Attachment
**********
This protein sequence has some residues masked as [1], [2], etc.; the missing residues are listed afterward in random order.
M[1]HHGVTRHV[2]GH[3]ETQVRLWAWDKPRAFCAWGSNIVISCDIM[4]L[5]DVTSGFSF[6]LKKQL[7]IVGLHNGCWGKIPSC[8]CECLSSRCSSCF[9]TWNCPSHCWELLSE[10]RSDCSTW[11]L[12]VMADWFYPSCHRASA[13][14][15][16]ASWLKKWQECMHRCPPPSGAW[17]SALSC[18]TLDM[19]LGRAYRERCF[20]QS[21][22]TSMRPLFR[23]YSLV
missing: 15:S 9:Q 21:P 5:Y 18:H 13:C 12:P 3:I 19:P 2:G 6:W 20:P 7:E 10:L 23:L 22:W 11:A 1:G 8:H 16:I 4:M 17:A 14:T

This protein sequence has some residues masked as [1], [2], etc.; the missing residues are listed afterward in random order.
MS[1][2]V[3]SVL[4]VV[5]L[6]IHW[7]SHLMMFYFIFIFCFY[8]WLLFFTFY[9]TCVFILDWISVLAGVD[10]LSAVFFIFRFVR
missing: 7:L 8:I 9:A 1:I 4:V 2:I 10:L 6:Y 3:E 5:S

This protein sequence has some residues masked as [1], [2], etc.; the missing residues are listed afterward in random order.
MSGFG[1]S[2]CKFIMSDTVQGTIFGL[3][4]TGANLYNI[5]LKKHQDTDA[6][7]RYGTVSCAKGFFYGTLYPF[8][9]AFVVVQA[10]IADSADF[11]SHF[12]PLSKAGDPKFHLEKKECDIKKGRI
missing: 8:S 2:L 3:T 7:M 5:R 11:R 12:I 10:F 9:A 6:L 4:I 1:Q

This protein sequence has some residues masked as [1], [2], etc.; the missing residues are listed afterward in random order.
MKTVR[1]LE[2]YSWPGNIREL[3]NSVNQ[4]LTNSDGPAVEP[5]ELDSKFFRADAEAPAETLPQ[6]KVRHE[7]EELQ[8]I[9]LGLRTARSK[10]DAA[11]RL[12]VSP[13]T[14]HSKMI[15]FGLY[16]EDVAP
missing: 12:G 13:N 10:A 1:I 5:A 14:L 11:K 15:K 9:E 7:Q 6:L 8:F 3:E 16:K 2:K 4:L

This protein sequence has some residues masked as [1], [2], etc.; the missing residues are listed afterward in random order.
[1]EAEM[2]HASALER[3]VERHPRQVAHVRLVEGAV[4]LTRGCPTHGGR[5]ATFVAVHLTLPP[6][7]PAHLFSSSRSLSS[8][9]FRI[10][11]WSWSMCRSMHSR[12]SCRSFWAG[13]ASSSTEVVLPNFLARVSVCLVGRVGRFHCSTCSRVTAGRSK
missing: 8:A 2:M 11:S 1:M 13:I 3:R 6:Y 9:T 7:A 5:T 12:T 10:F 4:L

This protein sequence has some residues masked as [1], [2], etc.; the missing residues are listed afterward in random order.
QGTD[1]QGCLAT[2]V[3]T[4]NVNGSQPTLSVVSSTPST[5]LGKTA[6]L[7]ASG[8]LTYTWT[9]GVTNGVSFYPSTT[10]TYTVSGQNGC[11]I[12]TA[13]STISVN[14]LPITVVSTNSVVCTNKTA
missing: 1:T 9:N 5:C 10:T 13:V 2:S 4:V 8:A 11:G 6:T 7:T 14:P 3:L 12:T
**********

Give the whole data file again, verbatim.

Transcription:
This protein sequence has some residues masked as [1], [2], etc.; the missing residues are listed afterward in random order.
M[1]HHGVTRHV[2]GH[3]ETQVRLWAWDKPRAFCAWGSNIVISCDIM[4]L[5]DVTSGFSF[6]LKKQL[7]IVGLHNGCWGKIPSC[8]CECLSSRCSSCF[9]TWNCPSHCWELLSE[10]RSDCSTW[11]L[12]VMADWFYPSCHRASA[13][14][15][16]ASWLKKWQECMHRCPPPSGAW[17]SALSC[18]TLDM[19]LGRAYRERCF[20]QS[21][22]TSMRPLFR[23]YSLV
missing: 15:S 9:Q 21:P 5:Y 18:H 13:C 12:P 3:I 19:P 2:G 6:W 20:P 7:E 10:L 23:L 22:W 11:A 1:G 8:H 16:I 4:M 17:A 14:T

This protein sequence has some residues masked as [1], [2], etc.; the missing residues are listed afterward in random order.
MS[1][2]V[3]SVL[4]VV[5]L[6]IHW[7]SHLMMFYFIFIFCFY[8]WLLFFTFY[9]TCVFILDWISVLAGVD[10]LSAVFFIFRFVR
missing: 7:L 8:I 9:A 1:I 4:V 2:I 10:L 6:Y 3:E 5:S

This protein sequence has some residues masked as [1], [2], etc.; the missing residues are listed afterward in random order.
MSGFG[1]S[2]CKFIMSDTVQGTIFGL[3][4]TGANLYNI[5]LKKHQDTDA[6][7]RYGTVSCAKGFFYGTLYPF[8][9]AFVVVQA[10]IADSADF[11]SHF[12]PLSKAGDPKFHLEKKECDIKKGRI
missing: 8:S 2:L 3:T 7:M 5:R 11:R 12:I 10:F 9:A 6:L 4:I 1:Q

This protein sequence has some residues masked as [1], [2], etc.; the missing residues are listed afterward in random order.
MKTVR[1]LE[2]YSWPGNIREL[3]NSVNQ[4]LTNSDGPAVEP[5]ELDSKFFRADAEAPAETLPQ[6]KVRHE[7]EELQ[8]I[9]LGLRTARSK[10]DAA[11]RL[12]VSP[13]T[14]HSKMI[15]FGLY[16]EDVAP
missing: 12:G 13:N 10:A 1:I 5:A 14:L 11:K 15:K 9:E 7:Q 6:L 8:F 3:E 16:K 2:K 4:L

This protein sequence has some residues masked as [1], [2], etc.; the missing residues are listed afterward in random order.
[1]EAEM[2]HASALER[3]VERHPRQVAHVRLVEGAV[4]LTRGCPTHGGR[5]ATFVAVHLTLPP[6][7]PAHLFSSSRSLSS[8][9]FRI[10][11]WSWSMCRSMHSR[12]SCRSFWAG[13]ASSSTEVVLPNFLARVSVCLVGRVGRFHCSTCSRVTAGRSK
missing: 8:A 2:M 11:S 1:M 13:I 3:R 6:Y 9:T 7:A 5:T 12:T 10:F 4:L

This protein sequence has some residues masked as [1], [2], etc.; the missing residues are listed afterward in random order.
QGTD[1]QGCLAT[2]V[3]T[4]NVNGSQPTLSVVSSTPST[5]LGKTA[6]L[7]ASG[8]LTYTWT[9]GVTNGVSFYPSTT[10]TYTVSGQNGC[11]I[12]TA[13]STISVN[14]LPITVVSTNSVVCTNKTA
missing: 1:T 9:N 5:C 10:T 13:V 2:S 4:V 8:A 11:G 6:T 7:T 14:P 3:L 12:T